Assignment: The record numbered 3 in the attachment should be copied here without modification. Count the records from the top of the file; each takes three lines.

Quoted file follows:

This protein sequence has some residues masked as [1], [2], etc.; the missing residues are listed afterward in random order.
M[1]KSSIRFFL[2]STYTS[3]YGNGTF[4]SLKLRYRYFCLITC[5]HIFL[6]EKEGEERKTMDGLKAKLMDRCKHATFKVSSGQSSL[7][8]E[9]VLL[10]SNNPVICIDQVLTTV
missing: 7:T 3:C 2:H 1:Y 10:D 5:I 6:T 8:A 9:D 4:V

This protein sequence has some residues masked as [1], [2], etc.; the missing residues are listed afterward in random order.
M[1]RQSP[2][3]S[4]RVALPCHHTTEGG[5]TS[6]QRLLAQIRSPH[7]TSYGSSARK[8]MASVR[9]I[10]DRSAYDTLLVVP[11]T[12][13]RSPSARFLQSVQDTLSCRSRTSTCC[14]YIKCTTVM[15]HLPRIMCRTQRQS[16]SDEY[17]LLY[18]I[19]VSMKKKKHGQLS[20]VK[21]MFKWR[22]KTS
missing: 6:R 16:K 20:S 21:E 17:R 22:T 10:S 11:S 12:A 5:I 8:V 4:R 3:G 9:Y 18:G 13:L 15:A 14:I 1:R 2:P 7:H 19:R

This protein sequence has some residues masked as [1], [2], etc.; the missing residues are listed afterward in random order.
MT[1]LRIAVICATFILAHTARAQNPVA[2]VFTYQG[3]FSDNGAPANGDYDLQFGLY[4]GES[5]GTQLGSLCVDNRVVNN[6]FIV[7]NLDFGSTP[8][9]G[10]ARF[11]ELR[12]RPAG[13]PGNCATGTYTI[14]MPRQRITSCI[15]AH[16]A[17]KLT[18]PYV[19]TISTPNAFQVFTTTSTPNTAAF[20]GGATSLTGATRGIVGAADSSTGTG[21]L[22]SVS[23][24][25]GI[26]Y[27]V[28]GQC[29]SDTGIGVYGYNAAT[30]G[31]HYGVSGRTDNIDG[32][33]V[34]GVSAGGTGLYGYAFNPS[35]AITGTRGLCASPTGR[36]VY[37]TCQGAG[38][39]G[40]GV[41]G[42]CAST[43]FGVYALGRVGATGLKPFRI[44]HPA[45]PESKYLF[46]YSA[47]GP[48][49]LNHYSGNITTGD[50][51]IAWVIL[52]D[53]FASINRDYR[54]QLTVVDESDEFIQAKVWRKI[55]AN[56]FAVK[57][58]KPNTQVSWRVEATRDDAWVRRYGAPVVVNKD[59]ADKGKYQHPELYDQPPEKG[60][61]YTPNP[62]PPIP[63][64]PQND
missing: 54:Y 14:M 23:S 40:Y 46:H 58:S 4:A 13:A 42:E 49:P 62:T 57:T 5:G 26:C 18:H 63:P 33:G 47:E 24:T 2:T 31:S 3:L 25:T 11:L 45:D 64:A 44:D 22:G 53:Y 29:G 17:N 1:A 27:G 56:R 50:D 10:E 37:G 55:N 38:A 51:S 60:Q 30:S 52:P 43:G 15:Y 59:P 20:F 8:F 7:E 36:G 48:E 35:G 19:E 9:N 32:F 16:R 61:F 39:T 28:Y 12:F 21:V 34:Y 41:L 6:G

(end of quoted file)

This protein sequence has some residues masked as [1], [2], etc.; the missing residues are listed afterward in random order.
MT[1]LRIAVICATFILAHTARAQNPVA[2]VFTYQG[3]FSDNGAPANGDYDLQFGLY[4]GES[5]GTQLGSLCVDNRVVNN[6]FIV[7]NLDFGSTP[8][9]G[10]ARF[11]ELR[12]RPAG[13]PGNCATGTYTI[14]MPRQRITSCI[15]AH[16]A[17]KLT[18]PYV[19]TISTPNAFQVFTTTSTPNTAAF[20]GGATSLTGATRGIVGAADSSTGTG[21]L[22]SVS[23][24][25]GI[26]Y[27]V[28]GQC[29]SDTGIGVYGYNAAT[30]G[31]HYGVSGRTDNIDG[32][33]V[34]GVSAGGTGLYGYAFNPS[35]AITGTRGLCASPTGR[36]VY[37]TCQGAG[38][39]G[40]GV[41]G[42]CAST[43]FGVYALGRVGATGLKPFRI[44]HPA[45]PESKYLF[46]YSA[47]GP[48][49]LNHYSGNITTGD[50][51]IAWVIL[52]D[53]FASINRDYR[54]QLTVVDESDEFIQAKVWRKI[55]AN[56]FAVK[57][58]KPNTQVSWRVEATRDDAWVRRYGAPVVVNKD[59]ADKGKYQHPELYDQPPEKG[60][61]YTPNP[62]PPIP[63][64]PQND
missing: 54:Y 14:M 23:S 40:Y 46:H 58:S 4:A 13:A 42:E 49:P 62:T 57:T 5:G 26:C 18:H 63:P 33:G 47:E 24:T 2:T 31:S 3:L 25:T 11:L 45:D 64:A 44:D 22:G 53:Y 29:G 17:N 1:A 27:G 56:R 50:D 10:E 37:G 55:N 38:A 51:S 60:Q 30:S 52:P 43:G 15:Y 59:P 20:F 8:F 7:E 36:G 48:E 35:G 19:E 9:N 32:F 16:R 61:F 39:T 28:Y 12:F 21:V 34:Y 41:L 6:G